The swiveling apart of the connector halves 11 and 12 causes them to move away from each other at their upper end, according to the representation in FIG. 4, whereby the intermediate space existing between the connector halves 11 and 12 is widened there. If and for as long as the intermediate space is widened, the first PCB 2 can be inserted into it. This position of the PCB zero-insertion-force connector 1 or of the connector halves 11 and 12 of the same is therefore referred to as the mounting position.
The swiveling together of the connector halves 11 and 12 causes the latter to move toward each other at their upper end, according to the representation in FIG. 4, whereby the intermediate space between the connector halves 11 and 12 is narrowed. If and for as long as the slit is narrowed in this way, the first PCB 2 possibly inserted therein is clamped more or less securely between the connector halves 11 and 12 and thereby comes into electrical and mechanical contact with the second PCB 3 via the PCB zero-insertion-force connector 1. This state is represented in FIG. 4.
The construction of a connector-half module 110-1 or 110-2 will now be described with reference to FIGS. 2 and 3. All the connector-half modules, i.e. both the connector-half modules 110-1 of the first connector half 11 and the connector-half modules 110-2 of the second connector half 12, have exactly the same construction in the example under consideration.
The connector-half modules have a multipart construction. They comprise an insulating outer part 111, a layer 112 of contact elements 117, lying next to one another and held together by insulating elements, an insulating central part 113, a further layer 114 of contact elements 118, lying next to one another and held together by insulating elements, an insulating inner part 115 and a holding part 116. The individual parts are joined together by just placing them one on the other and clamping together by the holding part 116.
The contact elements 117 of the layer of contact elements 112 and the contact elements 118 of the layer of contact elements 114 are elongate electrically conducting elements, via which contact points of the first PCB 2 and contact points of the second PCB 3 can be electrically connected with one another (cf. FIG. 4). The elements 112 and 114 are flexible contact elements, which in the relaxed state protrude with both ends out of the connector-half modules 110-1 and 110-2. The protruding end portions, in the exemplary embodiment, are adapted to contact board surface contacts.
Consequently, PCBs of which both the one and the other surface contacts have contact elements to be connected can be connected by the PCB zero-insertion-force connector described. Signal reflections, which are otherwise observed at the contact points of conventional PCB zero-insertion-force connectors and other plug-in connectors, can be reduced to a minimum with the just-described system. Apart from this, the mounting of the PCB zero-insertion-force connector onto the second PCB 3 is also considerably simplified as a result: this is so since, as already mentioned above, all that is necessary is to fasten the housing 10 of the PCB zero-insertion-force connector on the second PCB 3. In addition, the use of surface contacts as PCB contact points provides more freedom in the arrangement and density of the contact points as well.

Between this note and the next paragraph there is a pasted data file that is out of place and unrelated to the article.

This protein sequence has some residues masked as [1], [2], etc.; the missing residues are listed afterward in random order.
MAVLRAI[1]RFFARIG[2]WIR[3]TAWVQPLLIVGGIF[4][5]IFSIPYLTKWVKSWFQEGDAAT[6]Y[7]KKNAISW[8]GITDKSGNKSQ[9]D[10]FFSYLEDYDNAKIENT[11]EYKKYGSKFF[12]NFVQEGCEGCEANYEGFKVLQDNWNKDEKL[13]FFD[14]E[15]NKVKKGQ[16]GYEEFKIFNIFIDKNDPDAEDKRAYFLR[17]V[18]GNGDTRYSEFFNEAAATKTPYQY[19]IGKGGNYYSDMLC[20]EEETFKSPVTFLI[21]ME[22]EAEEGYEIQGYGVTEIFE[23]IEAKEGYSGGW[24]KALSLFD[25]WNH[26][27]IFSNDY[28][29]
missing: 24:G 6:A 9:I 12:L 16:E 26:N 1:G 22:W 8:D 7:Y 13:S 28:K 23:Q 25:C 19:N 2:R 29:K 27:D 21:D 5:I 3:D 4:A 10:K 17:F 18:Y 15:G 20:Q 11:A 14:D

Each of the contact elements 117 and 118 runs through the respective connector-half module in a channel 119, which is closed on all sides and, in the state of the PCB zero-insertion-force connector in which it is properly connecting two PCBs, extends from the surface of the one PCB right through to the surface of the second PCB. As a result, the contact elements 117 and 118 can be completely shielded over their entire length.
The ends of the contact elements 117 and 118 protruding from the connector-half modules 110-1 and 110-2 in the relaxed state are flexibly pressed back into the channels 119 when the contact elements are pressed against a PCB with which contact is to be established. The contact elements 117 and 118 cannot at the same time be displaced along the channels 119, however, since they are fixed non-displaceably in the longitudinal direction by (electrically insulating) connecting parts, which hold the contact elements of the already mentioned layers of contact elements 112 and 114 together, or by spacers or by molded-on lugs or the like. Rather, the contact elements 117 and 118 are flexibly bent when they are brought into the connecting position, the freedom of movement of the contact elements being restricted, however, in a way governed by their construction, their form and their arrangement, in such a way that the only movements which can take place are those in which the distance between the contact elements and one or more channel walls determining the impedance of the connection remains essentially unchanged. This ensures that, under all circumstances, i.e. even if the PCB zero-insertion-force connector and/or the PCBs to be brought into connection are affected by certain tolerances, the same standard of highgrade connections can always be established between the PCBs to be connected.
The connecting-half modules designed as described are inserted into the housing 10 from the underside of the latter in the orientation which can be seen from FIGS. 1 and 4. The housing 10 is subdivided by intermediate walls 101 in its length into a plurality of chambers of equal size. These chambers are dimensioned in such way that a pair of mutually opposite connector-half modules can in each case be inserted there and that connector-half modules which are neighboring with respect to the longitudinal direction, i.e. the connector-half modules forming one connector half, can be arranged in series alongside one another virtually without any gaps. Of the mutually opposite connector-half modules, their inner parts 115 are in each case opposite one another.